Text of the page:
By ALEXANDRIA BACA
As a graduate student, I’m not exactly making the big bucks. I have a graduate assistantship working as an assistant news editor at the Columbia Missourian that grants me a tuition waiver and an above-minimum wage. I still, however, have more out in students loan than I’m comfortable with so I spend a fair amount of time picking up extra hours at the Missourian or looking for odd jobs.
You can sell three types of things to make money: your time, your skills or your possessions. The easiest way for me to increase my income is to pick up more shifts at my day job. I volunteer for extra assignments and Saturday nights without hesitation. Most folks don’t like to work on the weekends, but I don’t mind. My work as an assistant news editor improves the skills I’ll need in my future career, and I like having the reputation of a reliable, hard worker.
In fact, my work ethic and skill at the Missourian led a boss to recommend me for a onetime freelance editing job in town. The freelance gig paid more than twice my hourly rate at the Missourian, and after making a good first impression, I was asked to continue editing for the client on a freelance basis. The lesson: Do a good job, and you might be asked to do more.
When it comes to side jobs, think about the skills you already possess. I’m the second-oldest of four girls and I have experience working with children, so baby-sitting is an easy job I’m often asked to do. It’s not exactly glamorous, but well-trusted young women can easily make $10-20 per hour baby-sitting. And baby-sitting might beget house- or pet-sitting, both of which can pay comparably.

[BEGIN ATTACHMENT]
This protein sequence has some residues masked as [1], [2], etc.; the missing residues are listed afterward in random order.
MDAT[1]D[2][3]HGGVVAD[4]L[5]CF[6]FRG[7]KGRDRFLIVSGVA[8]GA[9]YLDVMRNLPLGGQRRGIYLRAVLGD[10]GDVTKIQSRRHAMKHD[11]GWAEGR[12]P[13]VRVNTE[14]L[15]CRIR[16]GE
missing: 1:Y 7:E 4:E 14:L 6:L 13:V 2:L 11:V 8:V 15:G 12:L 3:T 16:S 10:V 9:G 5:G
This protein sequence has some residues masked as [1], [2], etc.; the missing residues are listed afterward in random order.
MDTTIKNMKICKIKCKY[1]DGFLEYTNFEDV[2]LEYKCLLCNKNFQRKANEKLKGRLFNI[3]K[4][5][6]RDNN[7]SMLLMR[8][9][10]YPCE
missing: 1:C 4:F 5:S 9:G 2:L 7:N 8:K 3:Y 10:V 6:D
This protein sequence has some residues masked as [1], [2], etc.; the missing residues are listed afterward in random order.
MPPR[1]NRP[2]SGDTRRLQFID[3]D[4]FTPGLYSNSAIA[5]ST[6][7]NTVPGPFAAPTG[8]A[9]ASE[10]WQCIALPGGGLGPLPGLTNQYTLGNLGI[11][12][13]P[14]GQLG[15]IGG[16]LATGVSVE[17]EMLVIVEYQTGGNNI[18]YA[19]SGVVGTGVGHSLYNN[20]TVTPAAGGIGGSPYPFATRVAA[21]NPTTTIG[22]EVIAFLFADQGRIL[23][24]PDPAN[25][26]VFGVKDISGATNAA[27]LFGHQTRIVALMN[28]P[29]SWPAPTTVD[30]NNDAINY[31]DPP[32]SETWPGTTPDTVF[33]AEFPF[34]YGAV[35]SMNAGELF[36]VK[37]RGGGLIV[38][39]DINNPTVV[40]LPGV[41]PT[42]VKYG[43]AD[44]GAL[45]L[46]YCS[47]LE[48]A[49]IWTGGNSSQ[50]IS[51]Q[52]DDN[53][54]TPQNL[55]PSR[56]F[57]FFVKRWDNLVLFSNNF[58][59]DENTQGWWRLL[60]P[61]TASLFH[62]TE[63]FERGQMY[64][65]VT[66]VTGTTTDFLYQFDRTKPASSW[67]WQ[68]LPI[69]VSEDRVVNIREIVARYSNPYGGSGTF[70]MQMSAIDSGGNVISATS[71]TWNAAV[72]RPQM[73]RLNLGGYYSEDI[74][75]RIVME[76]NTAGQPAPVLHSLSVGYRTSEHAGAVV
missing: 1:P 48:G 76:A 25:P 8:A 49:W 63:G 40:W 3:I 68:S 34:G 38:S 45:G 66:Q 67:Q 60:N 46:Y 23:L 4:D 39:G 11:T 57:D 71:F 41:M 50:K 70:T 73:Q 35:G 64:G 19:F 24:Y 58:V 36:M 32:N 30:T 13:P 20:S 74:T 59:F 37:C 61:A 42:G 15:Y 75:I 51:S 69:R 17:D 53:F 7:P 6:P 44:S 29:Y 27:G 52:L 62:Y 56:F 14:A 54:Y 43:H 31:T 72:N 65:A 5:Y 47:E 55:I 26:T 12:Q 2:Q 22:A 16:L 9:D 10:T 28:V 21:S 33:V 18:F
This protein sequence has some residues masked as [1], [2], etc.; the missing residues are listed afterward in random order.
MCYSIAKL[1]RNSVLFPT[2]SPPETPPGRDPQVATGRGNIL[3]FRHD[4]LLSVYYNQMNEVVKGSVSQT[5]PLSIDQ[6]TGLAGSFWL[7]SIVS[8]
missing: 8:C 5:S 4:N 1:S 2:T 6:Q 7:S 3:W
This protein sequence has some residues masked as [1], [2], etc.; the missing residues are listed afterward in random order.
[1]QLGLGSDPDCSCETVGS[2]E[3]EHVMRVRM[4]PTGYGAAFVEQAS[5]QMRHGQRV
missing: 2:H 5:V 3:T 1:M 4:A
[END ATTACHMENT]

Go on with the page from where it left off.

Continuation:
As gimmicky as it sounds, I’ve also made extra cash by taking online surveys at e-rewards.com and MyView.com. Each survey is worth a money value or points, which you can then redeem for gift certificates or other rewards. Online surveys aren’t the route to take if you’re in dire straits, but by taking a couple of surveys each week for some months, I’ve earned $25 gift certificates to Barnes and Noble and Target. The time you spend surfing social media could easily be spent taking just a single 15-minute survey, and in a few months, you’ve earned a gift certificate.
Recyclebank.com is another website worth mentioning. At Recyclebank, you watch online videos, play games or read short articles about being green to earn points. You can’t redeem the points for cash, but you can redeem them for magazine subscriptions, coupons and gift certificates. I find the magazine subscriptions most worthwhile, and they make perfect gifts. It’s fairly easy to rack up enough points for a single subscription, taking only an hour or so.
The final way I earn money: I sell my possessions. I’m preparing to move across the country next semester, and I’m unloading some things I don’t need, including unflattering clothes, my bulky desk and a skateboard leftover from my middle-school years imitating Tony Hawk. I generally rely on Plato’s Closet to sell my clothes and Craigslist or word-of-mouth to sell the rest. I’m finding graduate school to be a time of less is more, so I’m carefully parsing down my stash of material things.
In the end, everything has a price, including your time. If you’re looking to earn some extra money on the side, think about what you can offer others and the time or resources you’re willing to dedicate to earn income (and whether that is worth it).
Alexandria Baca is a graduate student studying print and digital journalism at the University of Missouri.
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